I’m a Piano tuner/Tech as well as a teacher. Most of the tuners I know have the idea that what they do is some mystical experience when in reality tuning an instrument is the basic’s that need to happen before the instrument is played. I have found many tuners who believe that what they do is greater than what is really being done. Most only want to tune and work on high level instruments and will not just come in and work on the instrument in front of them without prejudice. It runs deep in the business and is a big problem. Most don’t even play professionally and some don’t play at all. That to me a huge problem. Most will make you believe your piano will stay in tune for some extended period of time and most can’t wrap their heads around that the instrument will be moving out of tune as they hit sidewalk….I’m not saying that all are like this but I can say the majority of the tuners in my area are.
The business is mostly made up of older men most are in their second or third career and tinkering is what makes them happy. Most never talk about music because they have their esoteric heads in the wrong place and they want you to believe that what they do is mystical and magical. When in reality they are just simply putting the instrument in tune….nothing more….They don’t design them, they don’t build them, we simply maintain what has already been designed and created.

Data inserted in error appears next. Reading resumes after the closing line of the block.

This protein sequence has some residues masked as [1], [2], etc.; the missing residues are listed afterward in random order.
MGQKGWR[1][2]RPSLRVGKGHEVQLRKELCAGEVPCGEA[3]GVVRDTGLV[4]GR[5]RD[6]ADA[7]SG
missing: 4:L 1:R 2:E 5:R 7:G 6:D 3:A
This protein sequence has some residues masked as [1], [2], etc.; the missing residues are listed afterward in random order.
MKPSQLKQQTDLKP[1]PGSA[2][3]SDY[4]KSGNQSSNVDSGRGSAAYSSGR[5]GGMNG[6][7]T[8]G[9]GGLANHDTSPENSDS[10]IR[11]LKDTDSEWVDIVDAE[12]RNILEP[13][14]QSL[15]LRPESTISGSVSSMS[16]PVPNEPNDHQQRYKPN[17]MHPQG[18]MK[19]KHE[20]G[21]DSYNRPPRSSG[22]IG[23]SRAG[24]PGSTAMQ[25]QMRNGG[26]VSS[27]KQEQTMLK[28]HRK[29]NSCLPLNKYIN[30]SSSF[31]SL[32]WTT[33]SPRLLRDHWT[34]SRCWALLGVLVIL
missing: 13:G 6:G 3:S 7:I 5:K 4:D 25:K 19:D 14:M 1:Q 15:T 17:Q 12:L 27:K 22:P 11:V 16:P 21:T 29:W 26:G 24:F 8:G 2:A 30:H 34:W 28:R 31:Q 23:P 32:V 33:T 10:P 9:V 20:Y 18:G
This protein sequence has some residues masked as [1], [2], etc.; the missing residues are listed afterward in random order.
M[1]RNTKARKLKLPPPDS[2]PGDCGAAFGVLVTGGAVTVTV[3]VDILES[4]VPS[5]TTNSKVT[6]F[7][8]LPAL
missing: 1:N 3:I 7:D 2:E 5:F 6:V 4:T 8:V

I can tell you that I wanted in this program so that I could move away from tuning and repair the business and other tuners…good luck…when you find a one who will work for your needs grab tight most work for their needs…
Jan D., Ohio
I have only been happy with one piano technician that I have used over the years, even though we have an abundance of piano tuners in the area. Most want to come in and tune as fast as they can and get to the next appointment. The one that I have used for the last few years is on staff at a local college, works with the local philharmonic and premiere concert venue in town, etc. He sometimes travels an hour or more to clients in a larger city/area than we live so I take that as a compliment to him and his skills as a technician. I would check with other professionals in the area for recommendations. I pay much more than I would have to pay the majority of piano “tuners” in the area, but he is always willing to take the extra time to take care of any issues that may need addressed and if he can’t take care of them at the time, he will make an appointment before he leaves to come back.
I only recommend him to my students because I know he will do a great job. If they choose not to use him and have a bad experience (which many do because they decide who to use based on price), they are on their own. I don’t say anything negative about any particular tuner unless I am asked if I have ever used them (and then I usually just say I wasn’t happy with his service) and if I don’t know a tuner, I say that I can’t recommend him because I haven’t had any experience with him.
Also, I have used piano store tuners when I bought a “new” used piano and haven’t been happy. Three different tuners just wanted to get in and out quickly and none would/could take care of any issues with the piano even though I had bought it from their store. When I found the tuner I have used for the last several years, he took care of a few minor issues with my piano as well as voiced and regulated it and I felt like I had a brand new instrument – it was great before but it was awesome after he worked on it. There is much more to that story, but I’ll leave it at that.